What Role Does UVB Play in Determining Photosythesis?

Authored by: Jordan Brian R. , Å. Strid , J.J. Wargent

Handbook of Photosynthesis

Print publication date:  March  2016
Online publication date:  April  2016

Print ISBN: 9781482230734
eBook ISBN: 9781482230758
Adobe ISBN:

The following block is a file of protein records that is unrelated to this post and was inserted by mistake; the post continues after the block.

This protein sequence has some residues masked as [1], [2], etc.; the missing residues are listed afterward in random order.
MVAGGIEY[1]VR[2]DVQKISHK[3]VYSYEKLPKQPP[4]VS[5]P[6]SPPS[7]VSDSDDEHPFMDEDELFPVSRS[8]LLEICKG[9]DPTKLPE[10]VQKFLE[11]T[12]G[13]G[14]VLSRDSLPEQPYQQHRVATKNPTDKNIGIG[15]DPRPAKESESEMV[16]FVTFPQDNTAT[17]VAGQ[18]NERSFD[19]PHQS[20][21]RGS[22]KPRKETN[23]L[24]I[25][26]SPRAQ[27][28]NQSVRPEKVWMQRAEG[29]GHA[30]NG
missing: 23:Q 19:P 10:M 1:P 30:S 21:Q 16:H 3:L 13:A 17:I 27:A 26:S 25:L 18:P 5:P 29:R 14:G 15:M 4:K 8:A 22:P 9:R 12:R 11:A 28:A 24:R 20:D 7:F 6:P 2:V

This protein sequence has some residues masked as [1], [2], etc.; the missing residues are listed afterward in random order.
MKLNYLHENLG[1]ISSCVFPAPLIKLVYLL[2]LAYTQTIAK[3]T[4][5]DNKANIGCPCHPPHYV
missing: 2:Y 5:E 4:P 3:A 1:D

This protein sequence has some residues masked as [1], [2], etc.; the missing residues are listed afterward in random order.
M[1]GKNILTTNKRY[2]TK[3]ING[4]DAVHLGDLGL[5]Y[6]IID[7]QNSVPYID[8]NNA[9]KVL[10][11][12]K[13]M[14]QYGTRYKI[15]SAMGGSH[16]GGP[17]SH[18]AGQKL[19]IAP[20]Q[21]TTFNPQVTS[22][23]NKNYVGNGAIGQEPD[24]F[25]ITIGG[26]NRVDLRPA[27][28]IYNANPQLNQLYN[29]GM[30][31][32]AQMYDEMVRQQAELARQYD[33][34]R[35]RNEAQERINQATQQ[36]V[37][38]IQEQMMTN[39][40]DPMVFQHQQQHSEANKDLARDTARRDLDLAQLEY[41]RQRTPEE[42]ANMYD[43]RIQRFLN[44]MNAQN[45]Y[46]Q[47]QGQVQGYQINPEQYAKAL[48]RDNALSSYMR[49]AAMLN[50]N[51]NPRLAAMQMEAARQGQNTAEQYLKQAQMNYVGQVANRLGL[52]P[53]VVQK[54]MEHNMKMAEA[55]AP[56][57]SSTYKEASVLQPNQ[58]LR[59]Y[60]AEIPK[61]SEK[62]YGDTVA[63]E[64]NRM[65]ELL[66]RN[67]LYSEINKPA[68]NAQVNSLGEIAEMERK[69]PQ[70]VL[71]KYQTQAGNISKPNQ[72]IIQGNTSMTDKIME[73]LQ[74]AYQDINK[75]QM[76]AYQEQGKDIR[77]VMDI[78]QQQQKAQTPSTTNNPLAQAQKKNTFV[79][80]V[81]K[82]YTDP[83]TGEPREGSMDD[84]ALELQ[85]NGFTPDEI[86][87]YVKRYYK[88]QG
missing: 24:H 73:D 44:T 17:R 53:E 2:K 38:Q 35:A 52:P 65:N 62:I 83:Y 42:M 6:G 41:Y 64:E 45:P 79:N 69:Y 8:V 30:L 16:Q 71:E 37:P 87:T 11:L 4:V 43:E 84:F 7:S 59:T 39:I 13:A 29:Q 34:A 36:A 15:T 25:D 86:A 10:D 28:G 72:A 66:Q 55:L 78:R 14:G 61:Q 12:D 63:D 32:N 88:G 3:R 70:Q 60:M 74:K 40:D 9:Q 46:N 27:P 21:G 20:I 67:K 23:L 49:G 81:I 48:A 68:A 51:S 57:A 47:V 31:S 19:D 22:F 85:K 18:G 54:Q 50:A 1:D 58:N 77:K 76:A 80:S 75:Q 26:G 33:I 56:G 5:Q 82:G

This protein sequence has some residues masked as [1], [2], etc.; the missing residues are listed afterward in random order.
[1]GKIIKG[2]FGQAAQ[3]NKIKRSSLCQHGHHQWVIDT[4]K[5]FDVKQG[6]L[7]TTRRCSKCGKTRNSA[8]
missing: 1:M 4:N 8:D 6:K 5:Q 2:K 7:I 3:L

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Photosynthesis is a key component of plant biology. It is an essential driver of primary carbohydrate biosynthesis and other aspects of metabolism such as the assimilation of nitrogen into organic compounds within the chloroplast (Blankenship 2002; Forde and Lea 2007). Photosynthesis is a sophisticated process involving complex bioenergetics and a wide range of different molecules, such as proteins, lipids, and light absorbing chromophores. Photosynthesis is therefore sensitive to regulation and perturbation by biotic and abiotic stimuli. One major abiotic environmental stimulus is UVB radiation (280–315 nm), which is a typical component of the light environment. UVB wavelengths are frequently absorbed by component molecules of photosynthesis (Strid et al. 1990, 1994; Jordan 1996), and such wavelengths have the potential to initiate loss of function and a cascade of damaging consequences, such as the production of reactive oxygen species (ROS) (Mackerness et al. 1999b). UVB is readily absorbed by DNA, causing damaging lesions (Jordan 1996; Taylor et al. 1996). In addition, UVB regulates non-specific changes to gene expression and also acts through a specific photoreceptor molecule that can alter gene expression (see below). In terms of photosynthesis itself, there is a requirement for substantial gene expression activity to establish the complex biostructure of the chloroplast (with its contrasting soluble and membrane components) and to maintain component parts by constant turnover, for example, D1 and D2 polypeptide production. Overall, there is substantial potential for UVB-mediated changes to the photosynthetic process.

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